Reporting Obligations & Expanded Government Oversight

Maryland's recently-enacted Disclosing Sexual Harassment in the Workplace Act requires employers with 50 or more employees to submit a survey to the Maryland Commission on Human Rights on or before July 1, 2020 and again on or before July 1, 2022. The survey must report: (1) the number of settlements made after an allegation of sexual harassment; (2) the number of times the employer paid settlements in reference to sexual harassment claims made against the same employee over the last 10 years; and (3) the number of sexual harassment settlements that contained non-disclosure provisions. The Commission will publish the aggregate results of the surveys on its website and submit an executive summary to the Governor.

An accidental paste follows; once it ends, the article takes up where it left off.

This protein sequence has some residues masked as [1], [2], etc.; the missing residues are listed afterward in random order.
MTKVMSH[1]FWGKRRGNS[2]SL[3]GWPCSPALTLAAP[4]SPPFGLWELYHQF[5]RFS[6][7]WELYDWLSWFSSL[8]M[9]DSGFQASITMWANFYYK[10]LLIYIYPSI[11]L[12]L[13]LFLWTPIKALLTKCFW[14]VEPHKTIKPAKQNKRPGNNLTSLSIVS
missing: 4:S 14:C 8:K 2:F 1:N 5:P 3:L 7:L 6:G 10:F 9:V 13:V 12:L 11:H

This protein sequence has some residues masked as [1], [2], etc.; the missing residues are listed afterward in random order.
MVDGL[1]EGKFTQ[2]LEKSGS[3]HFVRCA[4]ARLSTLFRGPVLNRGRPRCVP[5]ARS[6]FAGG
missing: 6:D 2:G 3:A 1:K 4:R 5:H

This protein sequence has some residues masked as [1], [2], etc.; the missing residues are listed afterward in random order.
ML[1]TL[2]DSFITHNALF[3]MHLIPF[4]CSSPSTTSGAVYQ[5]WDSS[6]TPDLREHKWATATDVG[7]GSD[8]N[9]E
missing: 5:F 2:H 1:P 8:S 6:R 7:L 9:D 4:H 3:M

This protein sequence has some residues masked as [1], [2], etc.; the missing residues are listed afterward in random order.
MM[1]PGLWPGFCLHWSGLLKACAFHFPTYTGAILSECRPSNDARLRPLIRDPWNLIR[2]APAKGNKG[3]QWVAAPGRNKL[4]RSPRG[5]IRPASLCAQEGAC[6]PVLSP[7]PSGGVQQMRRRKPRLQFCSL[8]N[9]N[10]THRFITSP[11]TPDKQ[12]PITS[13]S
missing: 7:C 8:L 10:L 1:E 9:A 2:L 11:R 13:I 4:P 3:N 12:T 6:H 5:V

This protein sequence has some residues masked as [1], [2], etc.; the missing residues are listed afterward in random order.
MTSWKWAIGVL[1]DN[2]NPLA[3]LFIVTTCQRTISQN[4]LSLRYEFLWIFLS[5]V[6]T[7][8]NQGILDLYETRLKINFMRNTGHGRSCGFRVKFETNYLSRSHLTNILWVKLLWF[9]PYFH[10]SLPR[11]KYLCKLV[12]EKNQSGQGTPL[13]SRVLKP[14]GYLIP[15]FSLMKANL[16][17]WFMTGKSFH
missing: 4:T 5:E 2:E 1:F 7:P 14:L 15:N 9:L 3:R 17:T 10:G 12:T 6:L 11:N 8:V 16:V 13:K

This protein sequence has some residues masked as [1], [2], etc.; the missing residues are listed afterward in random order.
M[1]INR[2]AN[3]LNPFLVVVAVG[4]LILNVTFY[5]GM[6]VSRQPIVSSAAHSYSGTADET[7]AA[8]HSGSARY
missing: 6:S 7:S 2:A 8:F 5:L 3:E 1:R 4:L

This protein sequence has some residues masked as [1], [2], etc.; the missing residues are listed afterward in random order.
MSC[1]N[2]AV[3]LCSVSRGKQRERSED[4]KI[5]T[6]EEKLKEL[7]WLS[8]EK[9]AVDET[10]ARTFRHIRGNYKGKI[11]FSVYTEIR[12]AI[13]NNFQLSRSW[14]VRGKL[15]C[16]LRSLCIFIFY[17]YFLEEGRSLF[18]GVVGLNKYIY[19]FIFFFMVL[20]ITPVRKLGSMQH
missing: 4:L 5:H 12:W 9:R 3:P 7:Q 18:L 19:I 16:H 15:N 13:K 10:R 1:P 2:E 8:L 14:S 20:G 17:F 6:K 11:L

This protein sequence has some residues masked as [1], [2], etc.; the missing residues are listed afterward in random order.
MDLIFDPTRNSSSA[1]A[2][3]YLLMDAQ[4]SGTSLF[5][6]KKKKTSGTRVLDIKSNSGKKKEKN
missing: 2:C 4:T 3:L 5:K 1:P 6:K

Vermont's new law authorizes the Vermont Attorney General to enter and inspect any place of business or employment, question any person who is authorized by the employer to receive or investigate complaints of sexual harassment, and examine an employer's records, policies, procedures, and training materials related to the prevention of sexual harassment. The Attorney General, as a result of his investigation, may require the employer to provide annual training to all employees and/or to conduct an annual, anonymous working-climate survey.

Employer Takeaway

Employers with employees in any of these jurisdictions should be aware of these new laws and ensure that they are in full compliance. Seyfarth attorneys are available to advise employers on any aspect of these laws.


1 Unless otherwise noted, effective dates are applicable to each state's laws throughout the alert.